1
$\begingroup$

We have that $X_1,X_2,...$ are iid exponential variables having mean 1. $Y_1,Y_2,...$ are iid Poisson random variables having mean 1. $Z_1, Z_2,...$ are iid standard normal random variables. $X_i, Y_i, Z_i$ are all independent.

$$V_n = \frac{\sum (X_i-Y_i+Z_i)}{\sum Y_i^2}$$

I am trying to find the pdf of the limiting distribution of the sequence $V_1,V_2,...$

We can use the CLT and let $T_i = X_i-Y_i+Z_i$ and therefore we have $$\frac{\sum T_i}{\sqrt{n}\sigma_T}$$ where $\sigma_T$ is the standard deviation of the $T_i$. Additionally, $V_n$ can be expressed as a product of two or three factors, with one factor being easily dealt with using the weak law of large numbers, another factor being easily dealt with using the CLT, and the third may be a constant.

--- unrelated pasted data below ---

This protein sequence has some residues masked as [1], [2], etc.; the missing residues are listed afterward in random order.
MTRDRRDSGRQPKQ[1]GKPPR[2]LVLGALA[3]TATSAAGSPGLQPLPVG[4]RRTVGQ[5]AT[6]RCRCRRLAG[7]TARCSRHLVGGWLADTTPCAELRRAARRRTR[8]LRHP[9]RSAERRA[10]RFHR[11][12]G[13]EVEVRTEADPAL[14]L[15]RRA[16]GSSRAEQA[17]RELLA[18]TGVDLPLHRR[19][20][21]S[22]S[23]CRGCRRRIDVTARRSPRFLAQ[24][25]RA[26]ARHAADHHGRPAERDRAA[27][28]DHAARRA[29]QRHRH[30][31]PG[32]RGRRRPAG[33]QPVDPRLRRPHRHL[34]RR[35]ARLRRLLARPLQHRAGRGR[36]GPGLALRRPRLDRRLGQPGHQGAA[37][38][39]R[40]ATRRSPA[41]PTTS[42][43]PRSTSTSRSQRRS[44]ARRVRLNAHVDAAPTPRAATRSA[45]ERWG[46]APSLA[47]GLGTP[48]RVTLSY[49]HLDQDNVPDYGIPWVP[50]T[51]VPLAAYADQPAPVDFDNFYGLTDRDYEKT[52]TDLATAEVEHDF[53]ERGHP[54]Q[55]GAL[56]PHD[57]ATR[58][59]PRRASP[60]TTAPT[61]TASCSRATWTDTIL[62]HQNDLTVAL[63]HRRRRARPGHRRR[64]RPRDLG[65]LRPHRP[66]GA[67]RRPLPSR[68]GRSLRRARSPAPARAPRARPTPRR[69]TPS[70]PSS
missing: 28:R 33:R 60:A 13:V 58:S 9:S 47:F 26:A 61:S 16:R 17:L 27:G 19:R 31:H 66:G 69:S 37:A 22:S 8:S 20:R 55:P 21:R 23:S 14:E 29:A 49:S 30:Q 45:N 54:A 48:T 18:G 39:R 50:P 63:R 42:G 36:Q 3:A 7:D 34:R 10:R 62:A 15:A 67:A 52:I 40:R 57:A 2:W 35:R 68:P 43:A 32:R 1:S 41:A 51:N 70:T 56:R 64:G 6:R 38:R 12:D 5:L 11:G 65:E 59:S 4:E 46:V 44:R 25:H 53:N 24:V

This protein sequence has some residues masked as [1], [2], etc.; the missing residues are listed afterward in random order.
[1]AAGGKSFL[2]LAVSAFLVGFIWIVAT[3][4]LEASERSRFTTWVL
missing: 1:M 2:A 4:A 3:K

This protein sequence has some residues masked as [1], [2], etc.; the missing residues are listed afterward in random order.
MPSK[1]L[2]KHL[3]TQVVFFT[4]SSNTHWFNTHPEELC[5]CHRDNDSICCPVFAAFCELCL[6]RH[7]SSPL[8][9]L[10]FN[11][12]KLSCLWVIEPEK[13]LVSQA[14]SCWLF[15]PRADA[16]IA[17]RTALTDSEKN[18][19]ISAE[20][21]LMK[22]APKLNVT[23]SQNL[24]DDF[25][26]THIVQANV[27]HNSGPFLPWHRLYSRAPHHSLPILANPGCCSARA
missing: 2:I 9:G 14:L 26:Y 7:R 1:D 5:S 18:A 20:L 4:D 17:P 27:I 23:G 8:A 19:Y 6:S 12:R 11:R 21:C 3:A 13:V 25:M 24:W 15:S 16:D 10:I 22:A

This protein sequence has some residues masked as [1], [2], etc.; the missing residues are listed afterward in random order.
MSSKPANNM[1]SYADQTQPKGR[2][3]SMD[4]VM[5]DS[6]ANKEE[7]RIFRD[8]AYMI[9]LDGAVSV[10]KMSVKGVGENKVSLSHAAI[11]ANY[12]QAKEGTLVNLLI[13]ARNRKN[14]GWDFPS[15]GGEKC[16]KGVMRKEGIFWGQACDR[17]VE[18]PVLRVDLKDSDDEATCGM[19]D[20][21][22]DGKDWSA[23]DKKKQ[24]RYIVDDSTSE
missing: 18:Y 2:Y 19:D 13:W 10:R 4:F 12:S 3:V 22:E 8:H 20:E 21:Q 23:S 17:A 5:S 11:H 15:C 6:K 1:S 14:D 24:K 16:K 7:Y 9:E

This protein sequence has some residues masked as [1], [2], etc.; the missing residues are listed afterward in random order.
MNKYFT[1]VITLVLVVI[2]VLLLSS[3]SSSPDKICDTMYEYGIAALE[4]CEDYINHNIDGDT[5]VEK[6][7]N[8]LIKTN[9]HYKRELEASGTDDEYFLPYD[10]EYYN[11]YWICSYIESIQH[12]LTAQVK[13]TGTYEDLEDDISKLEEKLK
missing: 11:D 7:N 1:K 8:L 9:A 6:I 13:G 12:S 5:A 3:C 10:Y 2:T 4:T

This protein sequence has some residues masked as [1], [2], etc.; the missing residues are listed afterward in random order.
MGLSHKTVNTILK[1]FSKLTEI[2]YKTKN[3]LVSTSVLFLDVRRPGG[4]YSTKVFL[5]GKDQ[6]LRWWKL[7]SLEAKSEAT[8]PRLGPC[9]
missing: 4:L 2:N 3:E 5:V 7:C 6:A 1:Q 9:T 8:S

But I am unsure where to take it from here to get the limiting distribution

$\endgroup$
0
$\begingroup$

Hint: $\frac{\sum T_i}{\sqrt{n}\sigma_T}$ converges in distribution to a standard Normal random variable by the CLT, and $\frac{\sum_i Y_i^2}{n}$ converges in probability to $2$ by the WLLN. Then apply Slutsky's theorem.

$\endgroup$
  • $\begingroup$ how does it converge in probability to 2 if the mean is 1? $\endgroup$ – statrat403 Feb 27 '18 at 17:31
  • $\begingroup$ @chelebele403 it converges to the second raw moment which is the variance plus the square of the mean. $\endgroup$ – Taylor Feb 27 '18 at 18:58

Your Answer

By clicking “Post Your Answer”, you agree to our terms of service, privacy policy and cookie policy

Not the answer you're looking for? Browse other questions tagged or ask your own question.